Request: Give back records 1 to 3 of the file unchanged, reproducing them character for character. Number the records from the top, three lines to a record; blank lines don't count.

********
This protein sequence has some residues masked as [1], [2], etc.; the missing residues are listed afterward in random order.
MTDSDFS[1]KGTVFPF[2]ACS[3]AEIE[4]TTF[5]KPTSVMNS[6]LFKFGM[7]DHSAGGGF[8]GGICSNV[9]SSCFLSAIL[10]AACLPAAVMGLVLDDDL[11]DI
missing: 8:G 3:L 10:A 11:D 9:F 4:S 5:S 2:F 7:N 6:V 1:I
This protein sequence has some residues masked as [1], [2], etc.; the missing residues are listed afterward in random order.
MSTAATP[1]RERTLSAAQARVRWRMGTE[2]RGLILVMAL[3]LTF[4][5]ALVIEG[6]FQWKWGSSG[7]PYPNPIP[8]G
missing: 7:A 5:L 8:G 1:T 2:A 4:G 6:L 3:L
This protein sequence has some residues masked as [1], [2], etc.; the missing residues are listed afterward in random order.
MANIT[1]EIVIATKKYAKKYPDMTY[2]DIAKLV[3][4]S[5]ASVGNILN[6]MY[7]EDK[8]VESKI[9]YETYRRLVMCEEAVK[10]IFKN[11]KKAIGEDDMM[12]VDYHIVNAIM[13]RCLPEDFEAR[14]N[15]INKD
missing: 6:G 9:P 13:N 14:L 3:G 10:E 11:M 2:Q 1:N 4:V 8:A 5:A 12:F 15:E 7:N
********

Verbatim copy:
This protein sequence has some residues masked as [1], [2], etc.; the missing residues are listed afterward in random order.
MTDSDFS[1]KGTVFPF[2]ACS[3]AEIE[4]TTF[5]KPTSVMNS[6]LFKFGM[7]DHSAGGGF[8]GGICSNV[9]SSCFLSAIL[10]AACLPAAVMGLVLDDDL[11]DI
missing: 8:G 3:L 10:A 11:D 9:F 4:S 5:S 2:F 7:N 6:V 1:I
This protein sequence has some residues masked as [1], [2], etc.; the missing residues are listed afterward in random order.
MSTAATP[1]RERTLSAAQARVRWRMGTE[2]RGLILVMAL[3]LTF[4][5]ALVIEG[6]FQWKWGSSG[7]PYPNPIP[8]G
missing: 7:A 5:L 8:G 1:T 2:A 4:G 6:L 3:L
This protein sequence has some residues masked as [1], [2], etc.; the missing residues are listed afterward in random order.
MANIT[1]EIVIATKKYAKKYPDMTY[2]DIAKLV[3][4]S[5]ASVGNILN[6]MY[7]EDK[8]VESKI[9]YETYRRLVMCEEAVK[10]IFKN[11]KKAIGEDDMM[12]VDYHIVNAIM[13]RCLPEDFEAR[14]N[15]INKD
missing: 6:G 9:P 13:N 14:L 3:G 10:E 11:M 2:Q 1:N 4:V 8:A 5:A 12:F 15:E 7:N